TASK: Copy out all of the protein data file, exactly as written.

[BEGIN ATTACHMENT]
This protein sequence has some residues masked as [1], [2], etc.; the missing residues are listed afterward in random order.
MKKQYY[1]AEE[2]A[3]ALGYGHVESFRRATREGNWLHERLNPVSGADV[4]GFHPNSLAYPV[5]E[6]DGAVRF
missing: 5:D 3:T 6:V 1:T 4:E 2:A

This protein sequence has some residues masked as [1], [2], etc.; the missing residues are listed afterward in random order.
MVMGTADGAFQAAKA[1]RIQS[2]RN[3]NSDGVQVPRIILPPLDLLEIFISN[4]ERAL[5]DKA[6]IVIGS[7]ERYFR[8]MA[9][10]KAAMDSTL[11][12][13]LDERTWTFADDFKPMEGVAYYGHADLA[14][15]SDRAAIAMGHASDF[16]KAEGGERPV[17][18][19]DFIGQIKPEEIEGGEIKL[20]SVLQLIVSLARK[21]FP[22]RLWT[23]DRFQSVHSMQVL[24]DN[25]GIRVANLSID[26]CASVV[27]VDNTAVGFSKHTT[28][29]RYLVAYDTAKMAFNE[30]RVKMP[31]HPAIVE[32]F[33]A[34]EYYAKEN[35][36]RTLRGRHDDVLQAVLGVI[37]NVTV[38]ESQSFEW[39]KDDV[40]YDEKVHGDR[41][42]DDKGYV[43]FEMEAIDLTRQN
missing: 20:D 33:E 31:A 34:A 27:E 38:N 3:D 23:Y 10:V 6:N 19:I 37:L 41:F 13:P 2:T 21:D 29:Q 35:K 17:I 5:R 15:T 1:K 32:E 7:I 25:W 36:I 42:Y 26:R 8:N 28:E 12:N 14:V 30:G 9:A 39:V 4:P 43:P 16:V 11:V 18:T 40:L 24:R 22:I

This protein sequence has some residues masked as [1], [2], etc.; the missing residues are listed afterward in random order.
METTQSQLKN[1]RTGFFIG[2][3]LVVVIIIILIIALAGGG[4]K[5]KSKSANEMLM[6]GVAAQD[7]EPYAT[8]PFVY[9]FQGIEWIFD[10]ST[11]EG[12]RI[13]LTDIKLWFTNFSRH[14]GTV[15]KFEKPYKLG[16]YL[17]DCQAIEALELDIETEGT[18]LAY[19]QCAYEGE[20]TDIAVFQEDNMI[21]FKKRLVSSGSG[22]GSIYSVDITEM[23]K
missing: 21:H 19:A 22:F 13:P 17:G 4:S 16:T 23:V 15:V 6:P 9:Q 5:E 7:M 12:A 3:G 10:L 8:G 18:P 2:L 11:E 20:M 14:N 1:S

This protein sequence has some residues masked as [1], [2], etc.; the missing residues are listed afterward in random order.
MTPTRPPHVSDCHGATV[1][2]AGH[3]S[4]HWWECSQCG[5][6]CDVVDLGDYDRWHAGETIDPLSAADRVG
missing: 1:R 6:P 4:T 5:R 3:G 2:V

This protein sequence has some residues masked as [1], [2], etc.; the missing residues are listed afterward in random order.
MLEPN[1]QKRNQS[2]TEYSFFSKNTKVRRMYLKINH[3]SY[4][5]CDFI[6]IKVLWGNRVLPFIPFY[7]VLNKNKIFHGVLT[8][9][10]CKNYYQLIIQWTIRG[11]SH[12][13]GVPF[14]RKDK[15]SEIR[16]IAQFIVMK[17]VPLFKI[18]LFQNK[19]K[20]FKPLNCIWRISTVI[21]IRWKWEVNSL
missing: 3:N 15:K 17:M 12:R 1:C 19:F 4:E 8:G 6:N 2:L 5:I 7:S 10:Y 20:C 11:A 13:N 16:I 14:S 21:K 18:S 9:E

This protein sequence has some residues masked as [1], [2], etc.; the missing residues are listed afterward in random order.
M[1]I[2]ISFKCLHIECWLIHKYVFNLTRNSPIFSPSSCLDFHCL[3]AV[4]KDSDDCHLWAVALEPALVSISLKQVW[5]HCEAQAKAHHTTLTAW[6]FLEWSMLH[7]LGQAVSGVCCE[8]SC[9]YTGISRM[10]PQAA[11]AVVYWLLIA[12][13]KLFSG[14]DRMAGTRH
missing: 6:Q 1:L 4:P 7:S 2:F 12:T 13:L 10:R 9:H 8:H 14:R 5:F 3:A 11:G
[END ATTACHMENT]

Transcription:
This protein sequence has some residues masked as [1], [2], etc.; the missing residues are listed afterward in random order.
MKKQYY[1]AEE[2]A[3]ALGYGHVESFRRATREGNWLHERLNPVSGADV[4]GFHPNSLAYPV[5]E[6]DGAVRF
missing: 5:D 3:T 6:V 1:T 4:E 2:A

This protein sequence has some residues masked as [1], [2], etc.; the missing residues are listed afterward in random order.
MVMGTADGAFQAAKA[1]RIQS[2]RN[3]NSDGVQVPRIILPPLDLLEIFISN[4]ERAL[5]DKA[6]IVIGS[7]ERYFR[8]MA[9][10]KAAMDSTL[11][12][13]LDERTWTFADDFKPMEGVAYYGHADLA[14][15]SDRAAIAMGHASDF[16]KAEGGERPV[17][18][19]DFIGQIKPEEIEGGEIKL[20]SVLQLIVSLARK[21]FP[22]RLWT[23]DRFQSVHSMQVL[24]DN[25]GIRVANLSID[26]CASVV[27]VDNTAVGFSKHTT[28][29]RYLVAYDTAKMAFNE[30]RVKMP[31]HPAIVE[32]F[33]A[34]EYYAKEN[35][36]RTLRGRHDDVLQAVLGVI[37]NVTV[38]ESQSFEW[39]KDDV[40]YDEKVHGDR[41][42]DDKGYV[43]FEMEAIDLTRQN
missing: 20:D 33:E 31:A 34:A 27:E 38:N 3:D 23:Y 10:V 6:N 19:I 37:L 41:F 13:P 2:T 21:D 29:Q 35:K 17:I 5:R 15:T 1:K 32:E 7:I 25:W 36:I 42:Y 26:R 8:N 28:E 12:N 14:V 30:G 9:A 39:V 4:P 43:P 16:V 11:V 18:T 40:L 24:R 22:I

This protein sequence has some residues masked as [1], [2], etc.; the missing residues are listed afterward in random order.
METTQSQLKN[1]RTGFFIG[2][3]LVVVIIIILIIALAGGG[4]K[5]KSKSANEMLM[6]GVAAQD[7]EPYAT[8]PFVY[9]FQGIEWIFD[10]ST[11]EG[12]RI[13]LTDIKLWFTNFSRH[14]GTV[15]KFEKPYKLG[16]YL[17]DCQAIEALELDIETEGT[18]LAY[19]QCAYEGE[20]TDIAVFQEDNMI[21]FKKRLVSSGSG[22]GSIYSVDITEM[23]K
missing: 21:H 19:A 22:F 13:P 17:G 4:S 16:T 23:V 15:V 6:P 9:Q 5:E 7:M 12:A 3:G 10:L 8:G 18:P 2:L 11:E 20:M 14:N 1:S

This protein sequence has some residues masked as [1], [2], etc.; the missing residues are listed afterward in random order.
MTPTRPPHVSDCHGATV[1][2]AGH[3]S[4]HWWECSQCG[5][6]CDVVDLGDYDRWHAGETIDPLSAADRVG
missing: 1:R 6:P 4:T 5:R 3:G 2:V

This protein sequence has some residues masked as [1], [2], etc.; the missing residues are listed afterward in random order.
MLEPN[1]QKRNQS[2]TEYSFFSKNTKVRRMYLKINH[3]SY[4][5]CDFI[6]IKVLWGNRVLPFIPFY[7]VLNKNKIFHGVLT[8][9][10]CKNYYQLIIQWTIRG[11]SH[12][13]GVPF[14]RKDK[15]SEIR[16]IAQFIVMK[17]VPLFKI[18]LFQNK[19]K[20]FKPLNCIWRISTVI[21]IRWKWEVNSL
missing: 3:N 15:K 17:M 12:R 1:C 19:F 4:E 8:G 6:N 2:L 5:I 7:S 10:Y 20:C 11:A 13:N 16:I 14:S 21:K 18:S 9:E

This protein sequence has some residues masked as [1], [2], etc.; the missing residues are listed afterward in random order.
M[1]I[2]ISFKCLHIECWLIHKYVFNLTRNSPIFSPSSCLDFHCL[3]AV[4]KDSDDCHLWAVALEPALVSISLKQVW[5]HCEAQAKAHHTTLTAW[6]FLEWSMLH[7]LGQAVSGVCCE[8]SC[9]YTGISRM[10]PQAA[11]AVVYWLLIA[12][13]KLFSG[14]DRMAGTRH
missing: 6:Q 1:L 4:P 7:S 2:F 12:T 13:L 10:R 9:H 8:H 14:R 5:F 3:A 11:G